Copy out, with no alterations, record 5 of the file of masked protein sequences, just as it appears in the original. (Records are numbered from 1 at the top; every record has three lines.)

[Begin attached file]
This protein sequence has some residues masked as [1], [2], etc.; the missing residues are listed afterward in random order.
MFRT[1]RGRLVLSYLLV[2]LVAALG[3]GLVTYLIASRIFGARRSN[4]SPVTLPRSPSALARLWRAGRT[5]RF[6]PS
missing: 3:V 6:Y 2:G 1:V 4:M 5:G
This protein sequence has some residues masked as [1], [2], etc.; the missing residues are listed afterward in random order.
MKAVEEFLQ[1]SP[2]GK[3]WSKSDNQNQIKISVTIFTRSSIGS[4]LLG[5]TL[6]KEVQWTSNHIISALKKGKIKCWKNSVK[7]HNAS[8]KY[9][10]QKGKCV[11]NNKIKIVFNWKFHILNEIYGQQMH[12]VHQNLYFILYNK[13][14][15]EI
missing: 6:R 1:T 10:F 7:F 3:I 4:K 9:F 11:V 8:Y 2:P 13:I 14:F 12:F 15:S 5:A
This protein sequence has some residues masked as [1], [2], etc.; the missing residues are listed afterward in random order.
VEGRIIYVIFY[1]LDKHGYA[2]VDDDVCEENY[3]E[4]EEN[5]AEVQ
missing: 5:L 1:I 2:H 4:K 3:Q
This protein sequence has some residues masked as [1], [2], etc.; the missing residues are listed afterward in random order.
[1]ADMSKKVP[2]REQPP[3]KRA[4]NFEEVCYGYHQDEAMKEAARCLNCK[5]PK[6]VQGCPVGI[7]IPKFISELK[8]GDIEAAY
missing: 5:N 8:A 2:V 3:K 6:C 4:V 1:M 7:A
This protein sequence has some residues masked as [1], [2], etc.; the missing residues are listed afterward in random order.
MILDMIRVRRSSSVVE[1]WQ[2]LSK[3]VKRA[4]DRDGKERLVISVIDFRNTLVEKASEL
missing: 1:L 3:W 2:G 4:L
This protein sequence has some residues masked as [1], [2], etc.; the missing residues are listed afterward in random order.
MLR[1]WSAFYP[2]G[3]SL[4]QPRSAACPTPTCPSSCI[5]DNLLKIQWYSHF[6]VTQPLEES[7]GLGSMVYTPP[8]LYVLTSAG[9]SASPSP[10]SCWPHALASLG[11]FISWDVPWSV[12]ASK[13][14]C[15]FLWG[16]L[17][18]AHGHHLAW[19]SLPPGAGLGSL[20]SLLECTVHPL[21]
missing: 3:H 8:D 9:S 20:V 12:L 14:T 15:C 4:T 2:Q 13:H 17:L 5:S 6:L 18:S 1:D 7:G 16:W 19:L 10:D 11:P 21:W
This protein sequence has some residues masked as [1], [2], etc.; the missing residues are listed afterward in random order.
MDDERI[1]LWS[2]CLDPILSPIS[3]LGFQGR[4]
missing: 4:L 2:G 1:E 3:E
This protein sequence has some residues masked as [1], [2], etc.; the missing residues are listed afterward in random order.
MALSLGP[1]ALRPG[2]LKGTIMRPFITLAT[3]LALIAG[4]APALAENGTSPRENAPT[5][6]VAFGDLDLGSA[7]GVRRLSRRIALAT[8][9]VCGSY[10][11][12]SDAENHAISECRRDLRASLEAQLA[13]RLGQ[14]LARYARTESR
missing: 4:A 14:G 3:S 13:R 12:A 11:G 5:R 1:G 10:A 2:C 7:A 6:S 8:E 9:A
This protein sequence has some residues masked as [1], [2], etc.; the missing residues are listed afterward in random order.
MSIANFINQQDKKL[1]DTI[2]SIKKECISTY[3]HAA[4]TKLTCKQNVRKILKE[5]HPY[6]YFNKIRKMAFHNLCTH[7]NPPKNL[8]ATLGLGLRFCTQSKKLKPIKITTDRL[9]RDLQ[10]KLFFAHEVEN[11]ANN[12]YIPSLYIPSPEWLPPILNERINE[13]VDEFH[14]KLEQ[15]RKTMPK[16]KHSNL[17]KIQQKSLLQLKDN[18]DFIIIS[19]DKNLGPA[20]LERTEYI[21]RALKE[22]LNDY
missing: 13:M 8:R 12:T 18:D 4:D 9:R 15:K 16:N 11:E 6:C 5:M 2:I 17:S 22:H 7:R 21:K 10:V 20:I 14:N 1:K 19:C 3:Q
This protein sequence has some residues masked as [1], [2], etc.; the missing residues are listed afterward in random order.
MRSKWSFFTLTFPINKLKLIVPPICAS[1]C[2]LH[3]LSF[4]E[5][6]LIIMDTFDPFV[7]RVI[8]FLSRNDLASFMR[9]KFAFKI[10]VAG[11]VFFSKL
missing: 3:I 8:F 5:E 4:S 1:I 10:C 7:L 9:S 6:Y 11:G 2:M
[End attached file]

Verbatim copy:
This protein sequence has some residues masked as [1], [2], etc.; the missing residues are listed afterward in random order.
MILDMIRVRRSSSVVE[1]WQ[2]LSK[3]VKRA[4]DRDGKERLVISVIDFRNTLVEKASEL
missing: 1:L 3:W 2:G 4:L